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Subject:Re: newbie needs advice From:Stuart Burnfield <slb -at- FS -dot- COM -dot- AU> Date:Tue, 3 Jun 1997 17:14:31 +0800
1. You should already know about STC's SIGs (Special Interest Groups).
If you're not already a member, sign up for everything remotely
connected to your work or your interests. In particular, there's a
'Lone Writer' SIG that should be useful.
2. When I started (ex-programmer) I found a book called "Writing Better
Computer User Documentation", by John Brockmann. It's probably a bit
long in the tooth now (published 1990), but at the time it was a
godsend. I believe that, for beginners, one book that whizzes over
everything is better than ten specialist books. Perhaps other people
could recommend a more up-to-date book. There's one by Edmund Weiss
that I've heard good things about, for example.
3. Speaking of lone writers, I have a paper called "The Lone Writer". It
was written by a very nice lady called Bonni Graham, based on a talk
she gave at an STC conference a few years ago. Bonni doesn't seem to
hang out on the list any more, which is a shame. If I can get hold of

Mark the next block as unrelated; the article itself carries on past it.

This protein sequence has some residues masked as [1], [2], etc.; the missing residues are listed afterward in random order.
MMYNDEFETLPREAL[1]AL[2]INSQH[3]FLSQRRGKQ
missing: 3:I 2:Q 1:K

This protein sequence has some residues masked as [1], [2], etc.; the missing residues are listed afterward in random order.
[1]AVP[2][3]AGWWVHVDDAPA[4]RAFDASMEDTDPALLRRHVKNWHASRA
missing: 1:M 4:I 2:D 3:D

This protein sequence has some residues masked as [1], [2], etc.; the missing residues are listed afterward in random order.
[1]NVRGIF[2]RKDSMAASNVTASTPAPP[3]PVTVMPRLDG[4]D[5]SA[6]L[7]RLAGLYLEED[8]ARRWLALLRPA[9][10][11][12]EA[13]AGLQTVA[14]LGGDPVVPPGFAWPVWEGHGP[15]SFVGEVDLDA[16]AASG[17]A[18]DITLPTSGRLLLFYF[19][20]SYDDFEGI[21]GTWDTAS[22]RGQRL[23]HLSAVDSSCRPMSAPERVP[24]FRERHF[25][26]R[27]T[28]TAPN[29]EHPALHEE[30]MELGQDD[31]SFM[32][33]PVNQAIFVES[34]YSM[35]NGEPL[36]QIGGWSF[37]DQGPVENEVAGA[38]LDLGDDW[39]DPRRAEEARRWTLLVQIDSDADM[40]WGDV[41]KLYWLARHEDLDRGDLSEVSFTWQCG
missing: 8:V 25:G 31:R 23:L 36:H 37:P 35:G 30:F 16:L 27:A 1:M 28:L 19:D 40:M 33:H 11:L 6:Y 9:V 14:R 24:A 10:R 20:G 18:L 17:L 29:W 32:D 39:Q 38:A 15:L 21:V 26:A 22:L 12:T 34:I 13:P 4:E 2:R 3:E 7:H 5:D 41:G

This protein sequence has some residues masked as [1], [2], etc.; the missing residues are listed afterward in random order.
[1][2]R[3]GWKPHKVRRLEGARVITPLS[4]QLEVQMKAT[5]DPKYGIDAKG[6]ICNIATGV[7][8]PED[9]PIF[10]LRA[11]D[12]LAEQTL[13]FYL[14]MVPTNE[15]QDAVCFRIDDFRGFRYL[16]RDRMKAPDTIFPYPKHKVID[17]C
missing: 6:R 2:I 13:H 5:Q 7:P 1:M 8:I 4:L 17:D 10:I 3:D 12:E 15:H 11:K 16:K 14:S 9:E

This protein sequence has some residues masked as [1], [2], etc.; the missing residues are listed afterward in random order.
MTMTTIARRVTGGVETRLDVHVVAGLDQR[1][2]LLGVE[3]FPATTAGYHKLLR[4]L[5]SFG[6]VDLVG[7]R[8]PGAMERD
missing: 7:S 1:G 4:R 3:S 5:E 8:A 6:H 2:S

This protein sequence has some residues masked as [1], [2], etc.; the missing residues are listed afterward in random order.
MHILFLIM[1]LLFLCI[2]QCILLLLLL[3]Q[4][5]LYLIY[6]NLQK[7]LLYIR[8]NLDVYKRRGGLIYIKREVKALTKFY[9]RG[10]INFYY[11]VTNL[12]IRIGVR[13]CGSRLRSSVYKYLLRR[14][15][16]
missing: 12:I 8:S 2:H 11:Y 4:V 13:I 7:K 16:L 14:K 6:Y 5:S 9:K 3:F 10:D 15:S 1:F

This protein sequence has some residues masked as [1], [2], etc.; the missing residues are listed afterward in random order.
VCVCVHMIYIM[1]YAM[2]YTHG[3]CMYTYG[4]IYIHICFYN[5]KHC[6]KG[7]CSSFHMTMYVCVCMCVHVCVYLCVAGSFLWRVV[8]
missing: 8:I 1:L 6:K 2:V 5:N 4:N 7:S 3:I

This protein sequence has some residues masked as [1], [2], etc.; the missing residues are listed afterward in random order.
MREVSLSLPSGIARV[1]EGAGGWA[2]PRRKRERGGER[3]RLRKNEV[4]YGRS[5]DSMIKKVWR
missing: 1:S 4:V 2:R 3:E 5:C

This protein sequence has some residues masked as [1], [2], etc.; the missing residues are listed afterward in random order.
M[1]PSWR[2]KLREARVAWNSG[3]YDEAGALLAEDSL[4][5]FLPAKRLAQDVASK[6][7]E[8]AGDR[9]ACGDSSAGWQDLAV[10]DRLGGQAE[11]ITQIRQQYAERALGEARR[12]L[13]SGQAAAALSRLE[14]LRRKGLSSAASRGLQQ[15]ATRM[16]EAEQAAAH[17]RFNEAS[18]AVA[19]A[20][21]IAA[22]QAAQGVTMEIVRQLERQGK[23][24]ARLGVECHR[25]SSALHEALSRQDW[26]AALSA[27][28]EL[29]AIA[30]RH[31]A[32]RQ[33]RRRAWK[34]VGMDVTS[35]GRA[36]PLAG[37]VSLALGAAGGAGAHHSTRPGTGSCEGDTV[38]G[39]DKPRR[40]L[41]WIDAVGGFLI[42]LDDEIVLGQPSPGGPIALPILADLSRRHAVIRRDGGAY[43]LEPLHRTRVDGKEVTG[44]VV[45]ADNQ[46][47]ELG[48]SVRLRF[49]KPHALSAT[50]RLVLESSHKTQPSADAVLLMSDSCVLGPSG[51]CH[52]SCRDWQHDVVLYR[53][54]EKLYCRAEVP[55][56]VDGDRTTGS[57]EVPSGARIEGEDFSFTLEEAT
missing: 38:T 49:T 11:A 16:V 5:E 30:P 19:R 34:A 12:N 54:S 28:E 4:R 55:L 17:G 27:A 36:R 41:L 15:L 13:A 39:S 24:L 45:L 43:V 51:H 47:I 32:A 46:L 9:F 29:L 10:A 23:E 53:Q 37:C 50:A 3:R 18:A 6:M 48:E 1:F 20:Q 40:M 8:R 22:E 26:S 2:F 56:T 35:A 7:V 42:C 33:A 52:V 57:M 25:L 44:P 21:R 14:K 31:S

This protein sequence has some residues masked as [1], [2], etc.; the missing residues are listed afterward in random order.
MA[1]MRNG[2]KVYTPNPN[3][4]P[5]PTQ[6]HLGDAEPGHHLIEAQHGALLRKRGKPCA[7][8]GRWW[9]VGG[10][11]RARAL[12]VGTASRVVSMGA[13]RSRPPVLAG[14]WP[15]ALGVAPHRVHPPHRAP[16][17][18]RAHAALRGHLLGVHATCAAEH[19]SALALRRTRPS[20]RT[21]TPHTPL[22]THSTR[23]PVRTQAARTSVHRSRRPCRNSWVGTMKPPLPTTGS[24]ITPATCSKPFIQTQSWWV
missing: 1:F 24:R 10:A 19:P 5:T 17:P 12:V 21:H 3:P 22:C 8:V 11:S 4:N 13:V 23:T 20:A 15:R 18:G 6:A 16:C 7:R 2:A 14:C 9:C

her I'll see if she minds posting a copy on the TECHWR-L FAQ.
4. Get "Managing Your Documentation Projects", by JoAnn Hackos. A must.
5. Someone on the list maintains a "newbie file", which I hear is very
useful. I forget who wrote it (Candace Bamber?) but I'm sure you'll
find references to it in the archives for the last few weeks.
6. Get involved with the development process at your company. Review the
specs, be part of the design team, befriend the testers, help edit
the marketing material. If you're trying to do the docs in a couple
of weeks between the product freeze and the formal release, you're
just bandaging the corpse.
Good luck! Technical writing is the best job in the world.
Functional Software Pty Ltd mailto:slb -at- fs -dot- com -dot- au